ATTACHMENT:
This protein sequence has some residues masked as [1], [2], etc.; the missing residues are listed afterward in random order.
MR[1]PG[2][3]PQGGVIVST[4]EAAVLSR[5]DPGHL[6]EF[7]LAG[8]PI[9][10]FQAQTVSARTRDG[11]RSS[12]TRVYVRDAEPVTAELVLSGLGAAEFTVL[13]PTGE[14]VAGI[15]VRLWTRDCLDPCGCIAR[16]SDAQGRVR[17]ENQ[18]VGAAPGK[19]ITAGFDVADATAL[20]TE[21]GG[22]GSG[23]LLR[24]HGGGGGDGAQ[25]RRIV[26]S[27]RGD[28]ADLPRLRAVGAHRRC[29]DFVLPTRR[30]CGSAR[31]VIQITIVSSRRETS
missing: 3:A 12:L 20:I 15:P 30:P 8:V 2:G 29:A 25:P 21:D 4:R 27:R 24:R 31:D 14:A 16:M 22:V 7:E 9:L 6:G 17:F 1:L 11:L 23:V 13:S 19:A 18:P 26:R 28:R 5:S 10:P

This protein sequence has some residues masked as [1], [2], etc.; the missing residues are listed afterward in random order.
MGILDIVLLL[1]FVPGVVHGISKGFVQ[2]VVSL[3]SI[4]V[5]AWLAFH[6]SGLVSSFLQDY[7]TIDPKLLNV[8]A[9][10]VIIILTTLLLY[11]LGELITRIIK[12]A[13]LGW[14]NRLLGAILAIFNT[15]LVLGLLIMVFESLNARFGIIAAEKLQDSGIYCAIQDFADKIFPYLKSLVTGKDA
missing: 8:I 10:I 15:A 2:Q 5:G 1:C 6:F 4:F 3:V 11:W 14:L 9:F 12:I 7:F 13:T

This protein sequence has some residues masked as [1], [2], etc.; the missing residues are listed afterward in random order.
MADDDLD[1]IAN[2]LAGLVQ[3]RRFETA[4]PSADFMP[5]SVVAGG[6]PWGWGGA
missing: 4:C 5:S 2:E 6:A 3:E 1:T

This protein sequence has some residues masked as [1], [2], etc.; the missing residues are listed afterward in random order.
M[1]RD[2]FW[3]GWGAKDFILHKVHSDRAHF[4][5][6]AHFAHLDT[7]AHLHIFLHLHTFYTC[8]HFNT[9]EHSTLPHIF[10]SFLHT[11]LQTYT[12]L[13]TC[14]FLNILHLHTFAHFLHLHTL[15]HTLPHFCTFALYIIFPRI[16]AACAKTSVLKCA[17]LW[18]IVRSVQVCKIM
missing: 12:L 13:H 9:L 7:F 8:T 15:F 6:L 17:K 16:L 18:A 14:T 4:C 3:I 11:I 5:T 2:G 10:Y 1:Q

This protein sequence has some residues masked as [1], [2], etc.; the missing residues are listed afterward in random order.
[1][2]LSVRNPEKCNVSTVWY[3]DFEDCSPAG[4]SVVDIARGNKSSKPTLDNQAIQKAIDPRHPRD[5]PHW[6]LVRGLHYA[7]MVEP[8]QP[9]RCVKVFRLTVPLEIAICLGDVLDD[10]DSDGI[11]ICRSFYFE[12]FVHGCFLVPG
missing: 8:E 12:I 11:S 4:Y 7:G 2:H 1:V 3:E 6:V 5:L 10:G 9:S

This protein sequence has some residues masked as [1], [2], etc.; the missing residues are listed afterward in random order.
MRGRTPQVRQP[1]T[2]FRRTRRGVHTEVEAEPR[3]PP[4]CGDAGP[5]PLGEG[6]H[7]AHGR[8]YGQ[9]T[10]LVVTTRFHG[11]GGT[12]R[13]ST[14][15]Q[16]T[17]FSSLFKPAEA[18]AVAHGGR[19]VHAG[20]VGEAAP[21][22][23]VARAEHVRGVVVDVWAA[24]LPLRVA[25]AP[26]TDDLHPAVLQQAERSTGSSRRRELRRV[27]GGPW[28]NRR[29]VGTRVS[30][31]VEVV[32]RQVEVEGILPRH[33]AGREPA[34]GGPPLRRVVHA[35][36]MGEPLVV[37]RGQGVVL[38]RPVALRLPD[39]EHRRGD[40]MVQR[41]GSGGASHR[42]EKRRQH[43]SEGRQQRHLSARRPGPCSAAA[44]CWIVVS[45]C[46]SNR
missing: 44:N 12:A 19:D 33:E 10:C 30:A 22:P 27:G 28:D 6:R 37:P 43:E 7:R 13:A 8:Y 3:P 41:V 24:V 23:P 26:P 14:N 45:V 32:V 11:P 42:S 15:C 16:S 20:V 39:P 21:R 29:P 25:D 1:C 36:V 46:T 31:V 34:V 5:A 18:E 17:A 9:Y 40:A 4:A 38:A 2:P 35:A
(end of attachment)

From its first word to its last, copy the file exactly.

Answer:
This protein sequence has some residues masked as [1], [2], etc.; the missing residues are listed afterward in random order.
MR[1]PG[2][3]PQGGVIVST[4]EAAVLSR[5]DPGHL[6]EF[7]LAG[8]PI[9][10]FQAQTVSARTRDG[11]RSS[12]TRVYVRDAEPVTAELVLSGLGAAEFTVL[13]PTGE[14]VAGI[15]VRLWTRDCLDPCGCIAR[16]SDAQGRVR[17]ENQ[18]VGAAPGK[19]ITAGFDVADATAL[20]TE[21]GG[22]GSG[23]LLR[24]HGGGGGDGAQ[25]RRIV[26]S[27]RGD[28]ADLPRLRAVGAHRRC[29]DFVLPTRR[30]CGSAR[31]VIQITIVSSRRETS
missing: 3:A 12:L 20:I 15:P 30:P 8:V 2:G 29:A 25:P 21:D 4:R 27:R 24:R 31:D 14:A 16:M 22:V 7:E 9:L 6:G 17:F 1:L 11:L 23:V 13:S 19:A 18:P 26:R 28:R 5:S 10:P

This protein sequence has some residues masked as [1], [2], etc.; the missing residues are listed afterward in random order.
MGILDIVLLL[1]FVPGVVHGISKGFVQ[2]VVSL[3]SI[4]V[5]AWLAFH[6]SGLVSSFLQDY[7]TIDPKLLNV[8]A[9][10]VIIILTTLLLY[11]LGELITRIIK[12]A[13]LGW[14]NRLLGAILAIFNT[15]LVLGLLIMVFESLNARFGIIAAEKLQDSGIYCAIQDFADKIFPYLKSLVTGKDA
missing: 8:I 10:I 15:A 2:Q 5:G 1:C 6:F 4:F 3:V 11:W 14:L 9:F 12:I 7:F 13:T

This protein sequence has some residues masked as [1], [2], etc.; the missing residues are listed afterward in random order.
MADDDLD[1]IAN[2]LAGLVQ[3]RRFETA[4]PSADFMP[5]SVVAGG[6]PWGWGGA
missing: 4:C 5:S 2:E 6:A 3:E 1:T

This protein sequence has some residues masked as [1], [2], etc.; the missing residues are listed afterward in random order.
M[1]RD[2]FW[3]GWGAKDFILHKVHSDRAHF[4][5][6]AHFAHLDT[7]AHLHIFLHLHTFYTC[8]HFNT[9]EHSTLPHIF[10]SFLHT[11]LQTYT[12]L[13]TC[14]FLNILHLHTFAHFLHLHTL[15]HTLPHFCTFALYIIFPRI[16]AACAKTSVLKCA[17]LW[18]IVRSVQVCKIM
missing: 12:L 13:H 9:L 7:F 8:T 15:F 6:L 17:K 16:L 18:A 14:T 4:C 3:I 11:I 5:T 2:G 10:Y 1:Q

This protein sequence has some residues masked as [1], [2], etc.; the missing residues are listed afterward in random order.
[1][2]LSVRNPEKCNVSTVWY[3]DFEDCSPAG[4]SVVDIARGNKSSKPTLDNQAIQKAIDPRHPRD[5]PHW[6]LVRGLHYA[7]MVEP[8]QP[9]RCVKVFRLTVPLEIAICLGDVLDD[10]DSDGI[11]ICRSFYFE[12]FVHGCFLVPG
missing: 8:E 12:I 11:S 4:Y 7:G 2:H 1:V 3:E 6:V 5:L 10:G 9:S

This protein sequence has some residues masked as [1], [2], etc.; the missing residues are listed afterward in random order.
MRGRTPQVRQP[1]T[2]FRRTRRGVHTEVEAEPR[3]PP[4]CGDAGP[5]PLGEG[6]H[7]AHGR[8]YGQ[9]T[10]LVVTTRFHG[11]GGT[12]R[13]ST[14][15]Q[16]T[17]FSSLFKPAEA[18]AVAHGGR[19]VHAG[20]VGEAAP[21][22][23]VARAEHVRGVVVDVWAA[24]LPLRVA[25]AP[26]TDDLHPAVLQQAERSTGSSRRRELRRV[27]GGPW[28]NRR[29]VGTRVS[30][31]VEVV[32]RQVEVEGILPRH[33]AGREPA[34]GGPPLRRVVHA[35][36]MGEPLVV[37]RGQGVVL[38]RPVALRLPD[39]EHRRGD[40]MVQR[41]GSGGASHR[42]EKRRQH[43]SEGRQQRHLSARRPGPCSAAA[44]CWIVVS[45]C[46]SNR
missing: 44:N 12:A 19:D 33:E 10:C 30:A 22:P 27:G 28:D 6:R 37:P 43:E 7:R 13:A 8:Y 3:P 41:V 24:V 23:P 26:P 14:N 45:V 32:V 11:P 42:S 15:C 16:S 20:V 39:P 21:R 29:P 25:D 1:C 36:V 46:T 31:V 34:V 5:A 18:E 17:A 9:Y 40:A 4:A 38:A 2:P 35:A